News Release

2024 Warren Alpert Foundation Prize honors four pioneers in CAR T-cell therapy

Lab-made immune cells offer a lifeline for patients with blood cancers

Grant and Award Announcement

Harvard Medical School

The 2024 Warren Alpert Foundation Prize has been awarded to four scientists whose transformational discoveries led to the creation of chimeric antigen receptor (CAR) T cells, a treatment that modifies patients’ immune cells and optimizes their ability to eliminate cancer cells.

CAR T-cell therapy, the first successful example of synthetic biology used in clinical medicine, has saved the lives of tens of thousands of adults and children with blood cancers, including leukemia, lymphoma, and multiple myeloma.

The award recipients are:

  • Renier Brentjens, Katherine Anne Gioia Endowed Chair of Medicine and deputy director of Roswell Park Comprehensive Cancer Center
  • Zelig Eshhar, professor emeritus, the Weizmann Institute of Science, chair of Immunology, Division of Research & Development, Sourasky Medical Center, Israel
  • Carl June, Richard W. Vague Professor in Immunotherapy, University of Pennsylvania Perelman School of Medicine
  • Michel Sadelain Stephen and Barbara Friedman Chair, founding director of the Center for Cell Engineering at Memorial Sloan Kettering Cancer Center

The $500,000 award, to be shared among the four winners, is given by the Warren Alpert Foundation in recognition of work that has improved the understanding, prevention, treatment, or cure of human disease. The prize is administered by Harvard Medical School. The award winners will be recognized at a scientific symposium on Oct. 10 hosted by Harvard Medical School. For details, visit the Warren Alpert Foundation Prize symposium website.

“The collective work of the four scientists honored this year has propelled the treatment of blood cancers into a new era of immune therapy and added an invaluable new tool to our armamentarium,” said George Q. Daley, dean of HMS and chair of the Warren Alpert Foundation Prize scientific advisory committee. “The discoveries are a striking example of the promise of synthetic biology to redefine the way we conceive and design novel therapies.”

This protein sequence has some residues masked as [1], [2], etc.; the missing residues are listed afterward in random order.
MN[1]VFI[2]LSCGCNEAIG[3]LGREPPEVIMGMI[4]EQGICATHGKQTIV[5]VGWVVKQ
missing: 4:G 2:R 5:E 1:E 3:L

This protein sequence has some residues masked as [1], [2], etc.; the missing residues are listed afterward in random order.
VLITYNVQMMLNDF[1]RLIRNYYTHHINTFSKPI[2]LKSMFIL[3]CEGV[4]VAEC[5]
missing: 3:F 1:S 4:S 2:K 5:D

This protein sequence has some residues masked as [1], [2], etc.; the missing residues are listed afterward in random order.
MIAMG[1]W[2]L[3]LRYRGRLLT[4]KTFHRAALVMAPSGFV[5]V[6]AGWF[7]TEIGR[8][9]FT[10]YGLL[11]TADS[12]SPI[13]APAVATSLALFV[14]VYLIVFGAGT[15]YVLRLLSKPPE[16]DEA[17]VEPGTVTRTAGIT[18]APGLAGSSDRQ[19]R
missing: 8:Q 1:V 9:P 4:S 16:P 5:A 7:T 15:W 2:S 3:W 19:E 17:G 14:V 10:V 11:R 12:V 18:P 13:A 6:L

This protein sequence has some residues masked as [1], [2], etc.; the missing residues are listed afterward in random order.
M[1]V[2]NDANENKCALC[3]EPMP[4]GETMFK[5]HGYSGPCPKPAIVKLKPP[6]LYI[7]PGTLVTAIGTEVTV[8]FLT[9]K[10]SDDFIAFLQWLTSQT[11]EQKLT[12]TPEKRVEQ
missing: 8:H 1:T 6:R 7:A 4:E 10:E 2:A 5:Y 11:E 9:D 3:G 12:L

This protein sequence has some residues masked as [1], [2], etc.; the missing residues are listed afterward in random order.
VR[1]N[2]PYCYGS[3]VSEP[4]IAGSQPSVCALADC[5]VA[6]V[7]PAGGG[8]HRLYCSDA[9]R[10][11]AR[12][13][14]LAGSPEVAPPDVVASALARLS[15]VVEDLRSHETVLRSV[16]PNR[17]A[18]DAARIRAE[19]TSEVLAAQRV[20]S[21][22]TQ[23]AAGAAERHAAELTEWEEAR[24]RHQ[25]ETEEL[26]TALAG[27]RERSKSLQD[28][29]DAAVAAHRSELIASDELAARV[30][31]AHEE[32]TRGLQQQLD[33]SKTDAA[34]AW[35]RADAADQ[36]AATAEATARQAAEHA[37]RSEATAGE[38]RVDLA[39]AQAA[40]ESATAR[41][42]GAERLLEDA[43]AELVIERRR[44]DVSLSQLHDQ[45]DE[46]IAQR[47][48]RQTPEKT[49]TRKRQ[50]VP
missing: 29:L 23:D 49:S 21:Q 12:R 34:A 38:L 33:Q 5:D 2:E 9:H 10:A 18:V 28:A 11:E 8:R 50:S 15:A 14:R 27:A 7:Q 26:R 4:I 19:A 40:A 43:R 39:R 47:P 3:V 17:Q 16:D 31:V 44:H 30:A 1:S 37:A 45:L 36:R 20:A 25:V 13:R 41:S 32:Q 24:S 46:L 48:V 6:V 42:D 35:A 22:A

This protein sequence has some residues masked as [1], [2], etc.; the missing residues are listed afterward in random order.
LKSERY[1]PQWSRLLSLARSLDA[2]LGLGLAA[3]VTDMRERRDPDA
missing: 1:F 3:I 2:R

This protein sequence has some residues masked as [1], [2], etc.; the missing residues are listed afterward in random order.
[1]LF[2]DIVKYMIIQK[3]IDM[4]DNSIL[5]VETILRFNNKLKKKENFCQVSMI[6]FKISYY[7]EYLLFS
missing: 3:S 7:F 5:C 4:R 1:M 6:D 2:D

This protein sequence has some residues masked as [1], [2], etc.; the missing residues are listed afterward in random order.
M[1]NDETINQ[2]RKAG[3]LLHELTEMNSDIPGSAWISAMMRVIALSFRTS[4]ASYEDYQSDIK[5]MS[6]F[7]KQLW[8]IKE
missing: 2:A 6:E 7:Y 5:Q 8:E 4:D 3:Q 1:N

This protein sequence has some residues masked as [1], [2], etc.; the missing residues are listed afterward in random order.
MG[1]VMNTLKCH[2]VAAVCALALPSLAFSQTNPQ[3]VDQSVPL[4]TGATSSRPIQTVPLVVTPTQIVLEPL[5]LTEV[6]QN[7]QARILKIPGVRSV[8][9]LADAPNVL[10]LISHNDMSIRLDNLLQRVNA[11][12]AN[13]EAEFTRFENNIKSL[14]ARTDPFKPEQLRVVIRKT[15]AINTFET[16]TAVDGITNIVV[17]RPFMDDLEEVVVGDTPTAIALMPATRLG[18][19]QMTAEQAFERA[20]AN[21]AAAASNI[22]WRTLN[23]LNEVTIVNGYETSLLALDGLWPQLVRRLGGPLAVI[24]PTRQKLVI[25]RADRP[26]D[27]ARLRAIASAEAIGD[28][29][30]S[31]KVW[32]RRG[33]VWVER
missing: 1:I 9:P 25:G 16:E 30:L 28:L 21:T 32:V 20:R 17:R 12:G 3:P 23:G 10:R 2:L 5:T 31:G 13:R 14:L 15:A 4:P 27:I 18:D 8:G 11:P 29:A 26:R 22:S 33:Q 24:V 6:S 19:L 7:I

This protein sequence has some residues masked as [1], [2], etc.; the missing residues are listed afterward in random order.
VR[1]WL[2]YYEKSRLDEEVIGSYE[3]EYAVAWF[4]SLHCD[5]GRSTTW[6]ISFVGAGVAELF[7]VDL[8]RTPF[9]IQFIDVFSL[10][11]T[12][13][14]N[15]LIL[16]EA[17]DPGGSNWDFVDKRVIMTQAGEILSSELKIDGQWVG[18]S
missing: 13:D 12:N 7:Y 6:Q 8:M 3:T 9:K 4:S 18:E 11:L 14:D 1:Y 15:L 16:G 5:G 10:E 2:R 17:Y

Significance of the work

CAR T cells are genetically engineered immune cells tailored to respond to a specific molecule found on the surface of tumor cells. These cells are a form of immunotherapy — an approach that harnesses the native ability of the immune system to fight diseases, particularly cancer. CAR T-cell therapy represents a milestone in cancer treatment. It propels cancer therapies beyond traditional chemotherapy and radiation treatments, which are often highly toxic and non-specific. 

The four scientists honored with this year’s Warren Alpert Foundation Prize each played key distinct and complementary roles in developing CAR T cells and making their use in the clinic possible. Today, CAR T-cell therapies offer great hope for patients with various B-cell malignancies who have relapsed or failed to respond to other therapies. CAR T cell-based approaches could eventually be used to treat solid tumors, as well as a variety of autoimmune diseases and other conditions.

Patients whose blood cancers return after multiple rounds of chemotherapy have few options left for long-term disease control. CAR T cells have offered a new lifeline to these patients. Since 2017, six CAR T-cell therapies have been approved by the U.S. Food and Drug Administration.

“The discoveries of these researchers powerfully exemplify the mission of the Warren Alpert Foundation. Their achievements in the lab harnessed genetic engineering and immunology to create a clinical treatment that enables the treatment of disease and improves human life,” said David M. Hirsch, director and chair of the board of The Warren Alpert Foundation. 

Evolution of the science paving the way to CAR T-cell therapy

More than a century ago, physicians observed that patients with cancer who also had bacterial infections experienced curious improvement of their cancers. This observation was the first clue of the immune system’s possible role in cancer recognition and eradication. Physician William Coley in the late 19th century famously treated patients by injecting streptococcal bacteria into their tumors, causing the cancers to shrink.